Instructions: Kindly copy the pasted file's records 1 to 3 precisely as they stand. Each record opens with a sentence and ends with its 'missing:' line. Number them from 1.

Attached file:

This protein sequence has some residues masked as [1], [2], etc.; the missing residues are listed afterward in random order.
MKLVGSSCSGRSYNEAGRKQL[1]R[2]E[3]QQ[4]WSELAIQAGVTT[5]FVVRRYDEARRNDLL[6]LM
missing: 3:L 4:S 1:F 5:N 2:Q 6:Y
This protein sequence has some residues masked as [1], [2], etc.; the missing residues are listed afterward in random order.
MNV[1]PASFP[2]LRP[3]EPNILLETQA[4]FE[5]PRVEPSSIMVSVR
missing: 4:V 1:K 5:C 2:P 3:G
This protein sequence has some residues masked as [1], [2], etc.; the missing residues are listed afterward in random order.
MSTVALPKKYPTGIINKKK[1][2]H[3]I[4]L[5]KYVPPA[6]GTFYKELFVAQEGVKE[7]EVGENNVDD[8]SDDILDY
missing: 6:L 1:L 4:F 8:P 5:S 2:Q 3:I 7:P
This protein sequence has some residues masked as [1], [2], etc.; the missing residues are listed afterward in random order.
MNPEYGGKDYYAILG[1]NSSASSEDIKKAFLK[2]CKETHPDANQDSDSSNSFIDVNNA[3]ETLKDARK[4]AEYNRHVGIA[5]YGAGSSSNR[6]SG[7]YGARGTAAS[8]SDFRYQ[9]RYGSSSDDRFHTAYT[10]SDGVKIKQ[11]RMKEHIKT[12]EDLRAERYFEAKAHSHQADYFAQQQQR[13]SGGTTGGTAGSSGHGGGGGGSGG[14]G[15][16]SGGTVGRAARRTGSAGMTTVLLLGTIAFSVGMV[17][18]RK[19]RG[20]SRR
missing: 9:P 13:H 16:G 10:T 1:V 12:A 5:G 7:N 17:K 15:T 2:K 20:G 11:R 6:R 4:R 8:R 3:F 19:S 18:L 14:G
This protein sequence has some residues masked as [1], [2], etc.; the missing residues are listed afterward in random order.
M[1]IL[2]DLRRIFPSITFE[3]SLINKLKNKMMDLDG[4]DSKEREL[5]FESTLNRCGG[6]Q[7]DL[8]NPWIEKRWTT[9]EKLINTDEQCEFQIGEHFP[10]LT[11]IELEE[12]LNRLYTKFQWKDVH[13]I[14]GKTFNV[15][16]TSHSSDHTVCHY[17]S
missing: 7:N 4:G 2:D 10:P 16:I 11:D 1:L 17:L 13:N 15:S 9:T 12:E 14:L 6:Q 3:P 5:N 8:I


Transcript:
This protein sequence has some residues masked as [1], [2], etc.; the missing residues are listed afterward in random order.
MKLVGSSCSGRSYNEAGRKQL[1]R[2]E[3]QQ[4]WSELAIQAGVTT[5]FVVRRYDEARRNDLL[6]LM
missing: 3:L 4:S 1:F 5:N 2:Q 6:Y
This protein sequence has some residues masked as [1], [2], etc.; the missing residues are listed afterward in random order.
MNV[1]PASFP[2]LRP[3]EPNILLETQA[4]FE[5]PRVEPSSIMVSVR
missing: 4:V 1:K 5:C 2:P 3:G
This protein sequence has some residues masked as [1], [2], etc.; the missing residues are listed afterward in random order.
MSTVALPKKYPTGIINKKK[1][2]H[3]I[4]L[5]KYVPPA[6]GTFYKELFVAQEGVKE[7]EVGENNVDD[8]SDDILDY
missing: 6:L 1:L 4:F 8:P 5:S 2:Q 3:I 7:P